Abstract

The threshold visibility of uniformly moving colored gratings was investigated. The gratings were equiluminous sine-wave patterns, generated on a color-television display. The traveling waves were detected by the subject over a range of three log units of background illuminance, including various spatial- and temporal-frequency combinations. The experiments indicate that no resonance phenomena occur in the spatiotemporal color-discrimination system of the eye. This system probably functions as a low-pass filter. The color coding takes place in much narrower frequency bands than the brightness coding. A regular motion of the pattern never enhances the visibility of the color gratings. The temporal characteristics of the chromatic-discrimination system show very much resemblance to its spatial qualities. Our experiments show that the threshold chromatic contrast is proportional to the square root of the illuminance. This fundamental relationship can easily be understood from the statistical properties of the photons, absorbed in the differential receptor systems.

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  1. G. J. C. van der Horst, C. M. M. de Weert, and M. A. Bouman, J. Opt. Soc. Am. 57,1260 (1967).
  2. F. J. J. Clarke, in Symposium: Colour Measurement in Industry (The Colour Group, London), p. 132 (1967).
  3. H. Schober and H. Munker, Vision Res. 7, 1015 (1967).
  4. D. G. Green, J. Physiol. (London) 196, 415 (1968).
  5. S. M. Luria and S. Weissman, J. Opt. Soc. Am. 55, 1068 (1965).
  6. H. Wright, J. Opt. Soc. Am. 56, 1264 (1966).
  7. M. H. Siegel, J. Opt. Soc. Am. 55, 566 (1965).
  8. G. J. C. van der Horst, J. Opt. Soc. Am. 59, 1213 (1969).
  9. F. L. van Nes, J. J. Koenderink, H. Nas, and M. A. Bouman, J. Opt. Soc. Am. 57, 1082 (1967).
  10. The disadvantage of using a drifting wave pattern is that the temporal frequency ƒt is always coupled to the spatial frequency ƒs, for the temporal frequency is defined as the number of cycles that has passed per second a fixed point in the target. Or ƒt = υ· ƒs, in which υ is the velocity of translation.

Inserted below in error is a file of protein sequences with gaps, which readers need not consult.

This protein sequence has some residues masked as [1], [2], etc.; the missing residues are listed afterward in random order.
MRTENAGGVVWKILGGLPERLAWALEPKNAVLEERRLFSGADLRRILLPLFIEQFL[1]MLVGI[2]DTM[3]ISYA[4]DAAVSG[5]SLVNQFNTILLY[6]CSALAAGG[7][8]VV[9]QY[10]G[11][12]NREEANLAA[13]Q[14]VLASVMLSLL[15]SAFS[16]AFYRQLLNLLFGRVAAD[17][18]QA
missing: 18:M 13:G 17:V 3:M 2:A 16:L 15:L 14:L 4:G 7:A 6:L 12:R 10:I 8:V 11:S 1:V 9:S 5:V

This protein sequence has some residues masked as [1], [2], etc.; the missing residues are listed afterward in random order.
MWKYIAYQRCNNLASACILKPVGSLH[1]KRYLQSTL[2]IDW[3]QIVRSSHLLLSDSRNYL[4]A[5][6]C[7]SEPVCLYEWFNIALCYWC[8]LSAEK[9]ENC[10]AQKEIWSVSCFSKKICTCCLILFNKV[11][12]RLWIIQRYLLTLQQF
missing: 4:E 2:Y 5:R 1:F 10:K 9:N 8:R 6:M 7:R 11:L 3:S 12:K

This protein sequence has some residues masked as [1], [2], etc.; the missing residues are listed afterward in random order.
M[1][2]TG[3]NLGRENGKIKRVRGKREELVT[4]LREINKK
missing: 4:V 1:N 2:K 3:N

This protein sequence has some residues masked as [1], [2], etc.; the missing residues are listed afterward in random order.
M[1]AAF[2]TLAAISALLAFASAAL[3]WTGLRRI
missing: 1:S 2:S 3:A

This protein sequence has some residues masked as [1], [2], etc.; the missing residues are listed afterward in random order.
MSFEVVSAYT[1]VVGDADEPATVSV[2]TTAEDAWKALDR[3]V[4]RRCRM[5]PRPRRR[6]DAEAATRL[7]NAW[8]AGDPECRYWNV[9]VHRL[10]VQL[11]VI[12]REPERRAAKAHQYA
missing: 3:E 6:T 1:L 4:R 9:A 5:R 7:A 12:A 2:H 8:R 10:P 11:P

11. The highest spatial frequency we used, 18 cpd, consisted of 17 television lines per cycle.
  12. R. Barakat and S. Lerman, Appl. Opt. 6, 545 (1967).
  13. J. W. Coltman and A. E. Anderson, Proc. IRE 48, 858 (1960).
  14. J. Nachmias, J. Opt. Soc. Am. 58, 9 (1968).
  15. F. L. van Nes, thesis, Utrecht (1968).
  16. J. M. Findlay, Vision Res. 9, 157 (1969).
  17. The studies of Nachmias14 and Van Nes15 on brightness discrimination may be compatible with our case. They show that the sensitivity for a small number of cycles is consistently lower than for a full grating. Their results indicate that the decline of sensitivity for the lowest-frequency grating may be several tens of percent.
  18. H. de Vries, Physica 10, 553 (1943).
  19. A. Rose, J. Opt. Soc. Am. 38, 196 (1948).
  20. R. Hilz and C. R. Cavonius, J. Opt. Soc. Am. 58, 1558A (1968).
  21. O. H. Schade, J. Soc. Motion Picture Television Engrs. 67, 801 (1958).
  22. G. J. C. van der Horst and M. A. Bouman, Vision Res. 7,1027 (1967).
  23. N. W. Daw, Nature 203, 215 (1964).
  24. Opt. Soc. Am. Technical Group Report, J. Opt. Soc. Am. 58, 441 (1968).
  25. G. J. C. van der Horst and W. Muis, Vision Res. 9, 953 (1969).
  26. F. L. Van Nes, Am. J. Psychol. 81, 367 (1968).
  27. D. L. MacAdam, J. Opt. Soc. Am. 32, 247 (1942).

Anderson, A. E.

J. W. Coltman and A. E. Anderson, Proc. IRE 48, 858 (1960).

Barakat, R.

R. Barakat and S. Lerman, Appl. Opt. 6, 545 (1967).

Bouman, M. A.

G. J. C. van der Horst, C. M. M. de Weert, and M. A. Bouman, J. Opt. Soc. Am. 57,1260 (1967).

F. L. van Nes, J. J. Koenderink, H. Nas, and M. A. Bouman, J. Opt. Soc. Am. 57, 1082 (1967).

G. J. C. van der Horst and M. A. Bouman, Vision Res. 7,1027 (1967).

Cavonius, C. R.

R. Hilz and C. R. Cavonius, J. Opt. Soc. Am. 58, 1558A (1968).

Clarke, F. J. J.

F. J. J. Clarke, in Symposium: Colour Measurement in Industry (The Colour Group, London), p. 132 (1967).

Coltman, J. W.

J. W. Coltman and A. E. Anderson, Proc. IRE 48, 858 (1960).

Daw, N. W.